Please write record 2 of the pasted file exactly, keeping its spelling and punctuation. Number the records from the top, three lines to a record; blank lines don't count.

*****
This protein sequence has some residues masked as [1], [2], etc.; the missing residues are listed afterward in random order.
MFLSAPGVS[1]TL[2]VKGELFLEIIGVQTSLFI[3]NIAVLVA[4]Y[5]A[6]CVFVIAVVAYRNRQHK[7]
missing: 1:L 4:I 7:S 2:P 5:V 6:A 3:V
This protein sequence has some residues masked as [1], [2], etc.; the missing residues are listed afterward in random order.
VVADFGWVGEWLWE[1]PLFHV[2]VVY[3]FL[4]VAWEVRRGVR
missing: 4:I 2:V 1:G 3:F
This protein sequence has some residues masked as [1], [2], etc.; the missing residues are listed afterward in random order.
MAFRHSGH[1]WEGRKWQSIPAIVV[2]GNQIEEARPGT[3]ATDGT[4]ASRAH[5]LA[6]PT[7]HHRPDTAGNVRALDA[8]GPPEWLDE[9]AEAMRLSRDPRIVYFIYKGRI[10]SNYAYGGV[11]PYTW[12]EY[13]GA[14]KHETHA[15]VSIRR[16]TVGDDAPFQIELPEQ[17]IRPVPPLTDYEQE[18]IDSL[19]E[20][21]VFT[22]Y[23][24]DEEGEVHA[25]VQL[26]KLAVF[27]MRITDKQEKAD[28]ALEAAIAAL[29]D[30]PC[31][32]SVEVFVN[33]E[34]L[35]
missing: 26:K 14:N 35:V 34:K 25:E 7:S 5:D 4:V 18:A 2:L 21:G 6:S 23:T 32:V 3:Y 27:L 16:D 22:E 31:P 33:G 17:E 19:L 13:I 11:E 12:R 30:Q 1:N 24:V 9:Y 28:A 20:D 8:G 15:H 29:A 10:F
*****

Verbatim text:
This protein sequence has some residues masked as [1], [2], etc.; the missing residues are listed afterward in random order.
VVADFGWVGEWLWE[1]PLFHV[2]VVY[3]FL[4]VAWEVRRGVR
missing: 4:I 2:V 1:G 3:F